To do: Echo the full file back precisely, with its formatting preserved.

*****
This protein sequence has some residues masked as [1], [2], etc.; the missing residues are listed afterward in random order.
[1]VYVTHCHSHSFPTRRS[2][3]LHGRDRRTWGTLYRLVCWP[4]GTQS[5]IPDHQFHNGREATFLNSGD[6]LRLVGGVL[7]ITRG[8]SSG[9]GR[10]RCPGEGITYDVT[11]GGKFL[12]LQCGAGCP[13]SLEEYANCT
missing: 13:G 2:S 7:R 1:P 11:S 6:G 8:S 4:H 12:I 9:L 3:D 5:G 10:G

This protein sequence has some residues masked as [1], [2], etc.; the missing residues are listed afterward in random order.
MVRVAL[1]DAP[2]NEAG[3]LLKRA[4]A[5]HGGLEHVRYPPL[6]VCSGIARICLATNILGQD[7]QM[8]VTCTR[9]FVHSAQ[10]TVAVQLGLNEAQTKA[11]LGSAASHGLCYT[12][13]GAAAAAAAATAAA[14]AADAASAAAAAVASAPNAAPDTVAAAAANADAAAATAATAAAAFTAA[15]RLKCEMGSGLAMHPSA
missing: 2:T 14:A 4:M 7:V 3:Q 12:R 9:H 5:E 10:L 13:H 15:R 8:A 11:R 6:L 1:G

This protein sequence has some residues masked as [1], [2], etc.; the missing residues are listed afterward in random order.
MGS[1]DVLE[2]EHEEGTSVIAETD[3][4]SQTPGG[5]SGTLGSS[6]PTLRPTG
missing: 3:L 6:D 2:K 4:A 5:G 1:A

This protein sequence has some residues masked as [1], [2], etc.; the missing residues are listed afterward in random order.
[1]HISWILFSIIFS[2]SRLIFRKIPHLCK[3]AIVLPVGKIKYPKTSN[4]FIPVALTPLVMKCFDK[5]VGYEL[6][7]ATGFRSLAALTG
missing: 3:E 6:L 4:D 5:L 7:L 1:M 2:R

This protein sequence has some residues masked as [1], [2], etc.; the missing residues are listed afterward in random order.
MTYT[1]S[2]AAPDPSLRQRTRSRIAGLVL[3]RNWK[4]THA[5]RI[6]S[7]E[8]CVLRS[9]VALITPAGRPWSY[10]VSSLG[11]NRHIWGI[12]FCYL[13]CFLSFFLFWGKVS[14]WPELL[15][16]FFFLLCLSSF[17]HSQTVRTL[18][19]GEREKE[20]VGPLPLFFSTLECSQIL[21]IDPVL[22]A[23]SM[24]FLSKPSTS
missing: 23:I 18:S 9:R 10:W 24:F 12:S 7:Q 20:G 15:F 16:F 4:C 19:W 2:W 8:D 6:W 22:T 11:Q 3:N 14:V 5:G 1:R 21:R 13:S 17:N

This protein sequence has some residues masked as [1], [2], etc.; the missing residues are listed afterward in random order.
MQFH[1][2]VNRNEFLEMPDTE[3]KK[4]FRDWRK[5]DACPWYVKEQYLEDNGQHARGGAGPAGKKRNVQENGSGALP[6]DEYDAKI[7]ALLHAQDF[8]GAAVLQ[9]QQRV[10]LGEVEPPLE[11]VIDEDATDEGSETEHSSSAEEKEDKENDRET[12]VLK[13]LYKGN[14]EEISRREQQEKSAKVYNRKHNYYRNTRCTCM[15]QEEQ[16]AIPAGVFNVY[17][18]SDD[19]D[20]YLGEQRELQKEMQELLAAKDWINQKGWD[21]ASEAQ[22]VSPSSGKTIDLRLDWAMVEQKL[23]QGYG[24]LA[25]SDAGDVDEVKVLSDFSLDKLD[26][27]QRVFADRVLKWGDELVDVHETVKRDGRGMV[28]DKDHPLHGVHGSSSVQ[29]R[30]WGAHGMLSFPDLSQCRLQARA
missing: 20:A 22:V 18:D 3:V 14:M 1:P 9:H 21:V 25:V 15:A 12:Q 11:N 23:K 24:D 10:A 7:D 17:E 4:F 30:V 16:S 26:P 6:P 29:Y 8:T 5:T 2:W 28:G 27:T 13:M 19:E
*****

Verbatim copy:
This protein sequence has some residues masked as [1], [2], etc.; the missing residues are listed afterward in random order.
[1]VYVTHCHSHSFPTRRS[2][3]LHGRDRRTWGTLYRLVCWP[4]GTQS[5]IPDHQFHNGREATFLNSGD[6]LRLVGGVL[7]ITRG[8]SSG[9]GR[10]RCPGEGITYDVT[11]GGKFL[12]LQCGAGCP[13]SLEEYANCT
missing: 13:G 2:S 7:R 1:P 11:S 6:G 8:S 4:H 12:I 9:L 3:D 5:G 10:G

This protein sequence has some residues masked as [1], [2], etc.; the missing residues are listed afterward in random order.
MVRVAL[1]DAP[2]NEAG[3]LLKRA[4]A[5]HGGLEHVRYPPL[6]VCSGIARICLATNILGQD[7]QM[8]VTCTR[9]FVHSAQ[10]TVAVQLGLNEAQTKA[11]LGSAASHGLCYT[12][13]GAAAAAAAATAAA[14]AADAASAAAAAVASAPNAAPDTVAAAAANADAAAATAATAAAAFTAA[15]RLKCEMGSGLAMHPSA
missing: 2:T 14:A 4:M 7:V 3:Q 12:R 9:H 5:E 10:L 13:H 15:R 8:A 11:R 6:L 1:G

This protein sequence has some residues masked as [1], [2], etc.; the missing residues are listed afterward in random order.
MGS[1]DVLE[2]EHEEGTSVIAETD[3][4]SQTPGG[5]SGTLGSS[6]PTLRPTG
missing: 3:L 6:D 2:K 4:A 5:G 1:A

This protein sequence has some residues masked as [1], [2], etc.; the missing residues are listed afterward in random order.
[1]HISWILFSIIFS[2]SRLIFRKIPHLCK[3]AIVLPVGKIKYPKTSN[4]FIPVALTPLVMKCFDK[5]VGYEL[6][7]ATGFRSLAALTG
missing: 3:E 6:L 4:D 5:L 7:L 1:M 2:R

This protein sequence has some residues masked as [1], [2], etc.; the missing residues are listed afterward in random order.
MTYT[1]S[2]AAPDPSLRQRTRSRIAGLVL[3]RNWK[4]THA[5]RI[6]S[7]E[8]CVLRS[9]VALITPAGRPWSY[10]VSSLG[11]NRHIWGI[12]FCYL[13]CFLSFFLFWGKVS[14]WPELL[15][16]FFFLLCLSSF[17]HSQTVRTL[18][19]GEREKE[20]VGPLPLFFSTLECSQIL[21]IDPVL[22]A[23]SM[24]FLSKPSTS
missing: 23:I 18:S 9:R 10:W 24:F 12:S 7:Q 20:G 15:F 16:F 4:C 19:W 2:W 8:D 6:W 22:T 11:Q 3:N 14:V 5:G 1:R 21:R 13:S 17:N

This protein sequence has some residues masked as [1], [2], etc.; the missing residues are listed afterward in random order.
MQFH[1][2]VNRNEFLEMPDTE[3]KK[4]FRDWRK[5]DACPWYVKEQYLEDNGQHARGGAGPAGKKRNVQENGSGALP[6]DEYDAKI[7]ALLHAQDF[8]GAAVLQ[9]QQRV[10]LGEVEPPLE[11]VIDEDATDEGSETEHSSSAEEKEDKENDRET[12]VLK[13]LYKGN[14]EEISRREQQEKSAKVYNRKHNYYRNTRCTCM[15]QEEQ[16]AIPAGVFNVY[17][18]SDD[19]D[20]YLGEQRELQKEMQELLAAKDWINQKGWD[21]ASEAQ[22]VSPSSGKTIDLRLDWAMVEQKL[23]QGYG[24]LA[25]SDAGDVDEVKVLSDFSLDKLD[26][27]QRVFADRVLKWGDELVDVHETVKRDGRGMV[28]DKDHPLHGVHGSSSVQ[29]R[30]WGAHGMLSFPDLSQCRLQARA
missing: 20:A 22:V 18:D 3:V 14:M 1:P 9:H 21:V 25:V 15:A 12:Q 11:N 23:K 24:D 10:A 7:D 17:E 4:F 30:V 16:S 26:P 6:P 29:Y 8:T 5:T 2:W 28:G 27:T 13:M 19:E